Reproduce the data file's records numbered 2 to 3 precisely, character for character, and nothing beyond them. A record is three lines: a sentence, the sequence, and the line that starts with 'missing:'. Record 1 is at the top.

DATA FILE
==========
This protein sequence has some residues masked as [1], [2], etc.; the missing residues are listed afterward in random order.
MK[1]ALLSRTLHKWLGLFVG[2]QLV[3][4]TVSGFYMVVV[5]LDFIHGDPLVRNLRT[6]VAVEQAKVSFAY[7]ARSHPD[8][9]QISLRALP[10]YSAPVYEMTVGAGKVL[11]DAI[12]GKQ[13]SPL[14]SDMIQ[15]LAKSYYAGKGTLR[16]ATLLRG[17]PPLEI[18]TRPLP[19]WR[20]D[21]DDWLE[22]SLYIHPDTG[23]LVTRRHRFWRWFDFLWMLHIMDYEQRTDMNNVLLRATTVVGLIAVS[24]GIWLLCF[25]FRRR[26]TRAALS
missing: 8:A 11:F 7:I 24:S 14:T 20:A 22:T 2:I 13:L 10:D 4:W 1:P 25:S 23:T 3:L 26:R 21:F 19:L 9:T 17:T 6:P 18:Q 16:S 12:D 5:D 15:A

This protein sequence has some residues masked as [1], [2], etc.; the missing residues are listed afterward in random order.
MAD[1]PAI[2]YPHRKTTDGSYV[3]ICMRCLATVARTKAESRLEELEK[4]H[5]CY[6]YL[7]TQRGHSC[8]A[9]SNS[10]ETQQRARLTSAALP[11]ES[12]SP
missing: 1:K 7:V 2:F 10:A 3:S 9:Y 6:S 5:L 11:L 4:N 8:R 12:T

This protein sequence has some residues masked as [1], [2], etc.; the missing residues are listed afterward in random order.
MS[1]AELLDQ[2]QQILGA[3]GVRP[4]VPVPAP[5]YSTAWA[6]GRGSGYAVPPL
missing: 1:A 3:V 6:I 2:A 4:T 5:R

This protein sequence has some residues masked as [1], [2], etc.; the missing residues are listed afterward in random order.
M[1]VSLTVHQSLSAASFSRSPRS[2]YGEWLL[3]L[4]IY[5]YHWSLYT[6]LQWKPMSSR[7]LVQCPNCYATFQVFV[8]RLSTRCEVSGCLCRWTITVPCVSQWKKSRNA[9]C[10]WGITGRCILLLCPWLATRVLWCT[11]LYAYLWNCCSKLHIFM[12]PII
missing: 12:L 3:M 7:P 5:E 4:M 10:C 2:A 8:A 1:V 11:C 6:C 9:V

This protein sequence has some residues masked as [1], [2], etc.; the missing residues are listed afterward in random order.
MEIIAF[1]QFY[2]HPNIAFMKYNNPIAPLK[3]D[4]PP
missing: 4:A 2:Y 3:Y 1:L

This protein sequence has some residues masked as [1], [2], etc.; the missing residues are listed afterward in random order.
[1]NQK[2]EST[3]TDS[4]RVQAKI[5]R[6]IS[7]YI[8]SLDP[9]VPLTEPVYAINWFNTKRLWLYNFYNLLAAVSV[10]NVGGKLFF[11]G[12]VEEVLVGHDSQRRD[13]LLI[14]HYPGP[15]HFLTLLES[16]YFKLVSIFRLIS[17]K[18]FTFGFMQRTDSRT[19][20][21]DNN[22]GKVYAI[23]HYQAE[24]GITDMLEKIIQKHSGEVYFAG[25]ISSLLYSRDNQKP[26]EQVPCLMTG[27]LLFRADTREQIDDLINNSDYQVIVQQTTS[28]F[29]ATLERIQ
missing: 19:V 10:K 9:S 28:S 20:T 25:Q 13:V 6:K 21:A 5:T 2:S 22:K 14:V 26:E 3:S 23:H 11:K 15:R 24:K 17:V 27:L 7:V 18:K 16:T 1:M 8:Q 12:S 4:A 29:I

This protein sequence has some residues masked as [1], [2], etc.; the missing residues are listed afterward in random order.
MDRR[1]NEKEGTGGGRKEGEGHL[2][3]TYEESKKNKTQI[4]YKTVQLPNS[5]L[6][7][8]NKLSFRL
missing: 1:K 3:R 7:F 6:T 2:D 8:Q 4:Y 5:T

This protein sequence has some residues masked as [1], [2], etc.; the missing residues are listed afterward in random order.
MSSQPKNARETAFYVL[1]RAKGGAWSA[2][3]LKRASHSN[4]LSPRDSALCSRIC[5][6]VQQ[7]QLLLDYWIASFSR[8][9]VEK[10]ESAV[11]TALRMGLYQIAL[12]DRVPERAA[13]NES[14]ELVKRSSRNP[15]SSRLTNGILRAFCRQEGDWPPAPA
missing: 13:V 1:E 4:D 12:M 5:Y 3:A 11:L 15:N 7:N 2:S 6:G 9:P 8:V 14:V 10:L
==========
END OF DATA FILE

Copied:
This protein sequence has some residues masked as [1], [2], etc.; the missing residues are listed afterward in random order.
MAD[1]PAI[2]YPHRKTTDGSYV[3]ICMRCLATVARTKAESRLEELEK[4]H[5]CY[6]YL[7]TQRGHSC[8]A[9]SNS[10]ETQQRARLTSAALP[11]ES[12]SP
missing: 1:K 7:V 2:F 10:A 3:S 9:Y 6:S 5:L 11:L 4:N 8:R 12:T

This protein sequence has some residues masked as [1], [2], etc.; the missing residues are listed afterward in random order.
MS[1]AELLDQ[2]QQILGA[3]GVRP[4]VPVPAP[5]YSTAWA[6]GRGSGYAVPPL
missing: 1:A 3:V 6:I 2:A 4:T 5:R